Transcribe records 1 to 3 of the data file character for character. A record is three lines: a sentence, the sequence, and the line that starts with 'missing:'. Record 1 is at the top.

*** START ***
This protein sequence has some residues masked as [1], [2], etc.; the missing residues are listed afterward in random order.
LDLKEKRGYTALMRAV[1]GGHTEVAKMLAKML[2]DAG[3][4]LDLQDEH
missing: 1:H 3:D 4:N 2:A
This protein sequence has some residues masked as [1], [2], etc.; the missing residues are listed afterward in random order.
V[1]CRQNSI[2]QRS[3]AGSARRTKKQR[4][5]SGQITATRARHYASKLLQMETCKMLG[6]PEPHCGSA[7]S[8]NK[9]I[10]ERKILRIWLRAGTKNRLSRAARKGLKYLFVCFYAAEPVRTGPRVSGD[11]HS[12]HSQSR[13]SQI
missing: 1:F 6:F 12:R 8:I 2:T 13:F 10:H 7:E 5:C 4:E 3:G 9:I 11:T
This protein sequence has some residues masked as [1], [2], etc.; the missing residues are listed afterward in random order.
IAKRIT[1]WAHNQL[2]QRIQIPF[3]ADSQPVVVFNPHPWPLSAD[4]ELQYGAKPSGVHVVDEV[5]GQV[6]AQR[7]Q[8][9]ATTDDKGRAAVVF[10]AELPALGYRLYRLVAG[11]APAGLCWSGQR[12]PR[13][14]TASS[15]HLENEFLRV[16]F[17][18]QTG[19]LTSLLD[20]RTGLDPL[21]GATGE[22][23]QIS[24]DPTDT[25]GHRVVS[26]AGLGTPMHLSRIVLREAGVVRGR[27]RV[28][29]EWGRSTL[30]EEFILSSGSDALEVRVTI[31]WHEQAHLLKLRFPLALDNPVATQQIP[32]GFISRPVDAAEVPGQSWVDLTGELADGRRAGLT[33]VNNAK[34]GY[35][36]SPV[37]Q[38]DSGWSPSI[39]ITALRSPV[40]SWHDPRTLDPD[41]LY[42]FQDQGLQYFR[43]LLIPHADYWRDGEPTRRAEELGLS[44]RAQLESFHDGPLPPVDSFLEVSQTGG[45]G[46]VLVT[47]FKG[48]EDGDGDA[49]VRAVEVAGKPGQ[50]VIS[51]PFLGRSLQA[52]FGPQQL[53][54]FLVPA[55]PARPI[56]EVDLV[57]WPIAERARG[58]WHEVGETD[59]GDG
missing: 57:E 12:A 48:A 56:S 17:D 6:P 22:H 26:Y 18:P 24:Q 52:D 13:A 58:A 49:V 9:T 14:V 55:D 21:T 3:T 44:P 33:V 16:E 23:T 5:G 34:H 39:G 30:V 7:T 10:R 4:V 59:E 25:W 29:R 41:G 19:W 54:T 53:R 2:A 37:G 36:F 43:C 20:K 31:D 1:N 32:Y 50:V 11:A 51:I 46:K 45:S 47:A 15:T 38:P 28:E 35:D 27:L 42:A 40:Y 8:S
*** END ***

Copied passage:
This protein sequence has some residues masked as [1], [2], etc.; the missing residues are listed afterward in random order.
LDLKEKRGYTALMRAV[1]GGHTEVAKMLAKML[2]DAG[3][4]LDLQDEH
missing: 1:H 3:D 4:N 2:A
This protein sequence has some residues masked as [1], [2], etc.; the missing residues are listed afterward in random order.
V[1]CRQNSI[2]QRS[3]AGSARRTKKQR[4][5]SGQITATRARHYASKLLQMETCKMLG[6]PEPHCGSA[7]S[8]NK[9]I[10]ERKILRIWLRAGTKNRLSRAARKGLKYLFVCFYAAEPVRTGPRVSGD[11]HS[12]HSQSR[13]SQI
missing: 1:F 6:F 12:R 8:I 2:T 13:F 10:H 7:E 5:C 4:E 3:G 9:I 11:T
This protein sequence has some residues masked as [1], [2], etc.; the missing residues are listed afterward in random order.
IAKRIT[1]WAHNQL[2]QRIQIPF[3]ADSQPVVVFNPHPWPLSAD[4]ELQYGAKPSGVHVVDEV[5]GQV[6]AQR[7]Q[8][9]ATTDDKGRAAVVF[10]AELPALGYRLYRLVAG[11]APAGLCWSGQR[12]PR[13][14]TASS[15]HLENEFLRV[16]F[17][18]QTG[19]LTSLLD[20]RTGLDPL[21]GATGE[22][23]QIS[24]DPTDT[25]GHRVVS[26]AGLGTPMHLSRIVLREAGVVRGR[27]RV[28][29]EWGRSTL[30]EEFILSSGSDALEVRVTI[31]WHEQAHLLKLRFPLALDNPVATQQIP[32]GFISRPVDAAEVPGQSWVDLTGELADGRRAGLT[33]VNNAK[34]GY[35][36]SPV[37]Q[38]DSGWSPSI[39]ITALRSPV[40]SWHDPRTLDPD[41]LY[42]FQDQGLQYFR[43]LLIPHADYWRDGEPTRRAEELGLS[44]RAQLESFHDGPLPPVDSFLEVSQTGG[45]G[46]VLVT[47]FKG[48]EDGDGDA[49]VRAVEVAGKPGQ[50]VIS[51]PFLGRSLQA[52]FGPQQL[53][54]FLVPA[55]PARPI[56]EVDLV[57]WPIAERARG[58]WHEVGETD[59]GDG
missing: 57:E 12:A 48:A 56:S 17:D 6:P 22:H 26:Y 18:P 24:Q 52:D 13:A 58:A 49:V 9:T 14:V 55:D 21:T 3:T 44:P 33:V 16:E 23:T 5:G 34:H 39:G 30:V 7:T 10:R 4:V 59:E 25:W 29:R 41:G 19:W 54:T 53:R 2:A 37:G 36:F 43:C 20:K 31:D 1:N 32:Y 50:V 11:A 51:I 46:K 45:S 47:A 15:T 38:P 28:E 35:D 27:L 42:A 40:Y 8:S